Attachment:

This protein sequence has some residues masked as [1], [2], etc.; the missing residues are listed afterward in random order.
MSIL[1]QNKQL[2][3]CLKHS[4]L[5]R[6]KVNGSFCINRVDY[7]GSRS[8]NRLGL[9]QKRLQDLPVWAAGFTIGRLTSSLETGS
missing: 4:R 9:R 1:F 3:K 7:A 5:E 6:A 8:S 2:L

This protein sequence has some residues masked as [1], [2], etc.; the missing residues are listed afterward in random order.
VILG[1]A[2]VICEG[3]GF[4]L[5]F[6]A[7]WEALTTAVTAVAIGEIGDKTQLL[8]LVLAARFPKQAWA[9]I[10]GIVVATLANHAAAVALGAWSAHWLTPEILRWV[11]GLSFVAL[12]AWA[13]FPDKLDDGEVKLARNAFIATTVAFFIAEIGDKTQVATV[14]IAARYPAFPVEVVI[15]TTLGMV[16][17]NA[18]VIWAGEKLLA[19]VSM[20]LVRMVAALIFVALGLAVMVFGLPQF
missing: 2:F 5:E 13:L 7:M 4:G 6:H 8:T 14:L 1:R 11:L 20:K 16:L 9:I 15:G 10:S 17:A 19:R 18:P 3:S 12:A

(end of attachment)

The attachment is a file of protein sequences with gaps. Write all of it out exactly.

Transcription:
This protein sequence has some residues masked as [1], [2], etc.; the missing residues are listed afterward in random order.
MSIL[1]QNKQL[2][3]CLKHS[4]L[5]R[6]KVNGSFCINRVDY[7]GSRS[8]NRLGL[9]QKRLQDLPVWAAGFTIGRLTSSLETGS
missing: 4:R 9:R 1:F 3:K 7:A 5:E 6:A 8:S 2:L

This protein sequence has some residues masked as [1], [2], etc.; the missing residues are listed afterward in random order.
VILG[1]A[2]VICEG[3]GF[4]L[5]F[6]A[7]WEALTTAVTAVAIGEIGDKTQLL[8]LVLAARFPKQAWA[9]I[10]GIVVATLANHAAAVALGAWSAHWLTPEILRWV[11]GLSFVAL[12]AWA[13]FPDKLDDGEVKLARNAFIATTVAFFIAEIGDKTQVATV[14]IAARYPAFPVEVVI[15]TTLGMV[16][17]NA[18]VIWAGEKLLA[19]VSM[20]LVRMVAALIFVALGLAVMVFGLPQF
missing: 2:F 5:E 13:L 7:M 4:G 6:H 8:T 14:L 1:R 11:L 20:K 16:L 9:I 15:G 10:S 17:A 19:R 18:P 3:S 12:A